What was great. I mean, we did replace, for the mix, the the script supervisor’s voice with an actress because script supervisor wasn’t mic’d. He [Baldwin] was really asking the script supervisor at that point. “Is that the right word? Is that the right? Am I right?” And she would say yes would repeat the word, you know, and you can barely hear, but it was like, oh, this is great. So as soon Spike gave me the okay, to use all of this and let’s go for it and show the artifice that I know what to do.
I think what it did was set up not just the elements that we’re going to be comedic but also really uncomfortable and where those two were going to merge.
Oh yeah, exactly. Thank you!
There are many scenes with Ron Stallworth (John David Washington) on phone calls, which for an audience can be pretty dreaded sequences to play out. How did you approach those since they are such an integral part of the entire story?
I felt the same way. I remember when we were in dailies and you read the script, it doesn’t jump out at you that, oh, this is yet another phone call. We have another phone call! I was thinking the same thing. I mean the audience is going to be, “Oh my God, really?”
So it was a matter of is that okay, how do we keep this going and also how do we keep visually interesting. The first few phone calls, it’s like, okay, they stand on their own. This is okay. We haven’t done it so much that people are gonna say, Oh, give me a break. Then the first time I use the split screen, when Walter calls up Ron and says ‘you should be the leader, you know, you should be the leader.’ At the time I didn’t know that Spike was gonna go for this, you know? But Spike was like, “Yes, yes, yes! Where else can we do this?” So then it was a matter of choosing two more phone calls where we were doing. It also feels kind of like the 70s.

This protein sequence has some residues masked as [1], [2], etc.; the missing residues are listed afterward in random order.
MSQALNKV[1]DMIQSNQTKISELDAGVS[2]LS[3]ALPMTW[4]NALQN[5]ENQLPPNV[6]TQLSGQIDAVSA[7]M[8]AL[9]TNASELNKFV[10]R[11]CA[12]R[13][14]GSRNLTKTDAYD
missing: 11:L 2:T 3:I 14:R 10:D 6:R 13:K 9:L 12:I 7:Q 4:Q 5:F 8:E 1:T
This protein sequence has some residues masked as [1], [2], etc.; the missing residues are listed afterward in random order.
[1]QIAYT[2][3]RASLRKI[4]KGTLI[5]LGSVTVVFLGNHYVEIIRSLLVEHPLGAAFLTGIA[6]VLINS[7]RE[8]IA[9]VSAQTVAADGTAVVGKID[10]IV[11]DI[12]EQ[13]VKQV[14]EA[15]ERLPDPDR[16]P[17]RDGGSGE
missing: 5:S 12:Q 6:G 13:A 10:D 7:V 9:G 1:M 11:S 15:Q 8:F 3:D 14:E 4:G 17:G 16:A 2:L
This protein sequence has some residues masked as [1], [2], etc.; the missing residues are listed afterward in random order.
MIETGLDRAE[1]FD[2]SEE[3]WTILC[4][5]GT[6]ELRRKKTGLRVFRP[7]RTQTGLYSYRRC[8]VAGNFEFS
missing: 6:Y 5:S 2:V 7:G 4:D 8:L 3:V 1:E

I was going to say, there’s something extremely natural about that because of the time period that it takes place.
Yeah, yeah. And then we had yet another phone call in which in which Felix (played by Finnish actor Jasper Pääkkönen) calls up Ron and says ‘get your ass over here.’ Right. There’s a scene afterwards where Flip (Adam Driver) gets out of the car and walks down the hill with Felix. And that was another time where I said ‘Okay, let’s make this more interesting.’
So we have Flip, getting out of the car and walking into Felix’s garage, basically happens later, you know, I’ve kind of made it seem simultaneous and sometimes the audience will think ‘Oh my God, shit, Felix is talking to Ron and he’s also with Flip!’ And you think, ‘oh shoot, is that a mistake?’ No, it’s the intention of the cut. The intention of the cut is simply to get through this quicker and make the phone call itself more interesting.
One of the most effective sequences in the film is near the end with the Klan meeting that’s cut with Harry Belafonte’s character Can you tell me a little bit about creating that crucial moment in the film?
They had it in the script; that these things were going to go back and forth. But in the script they’re much bigger blocks, which makes sense if you don’t have the luxury of having that footage in front of you but I had all of it.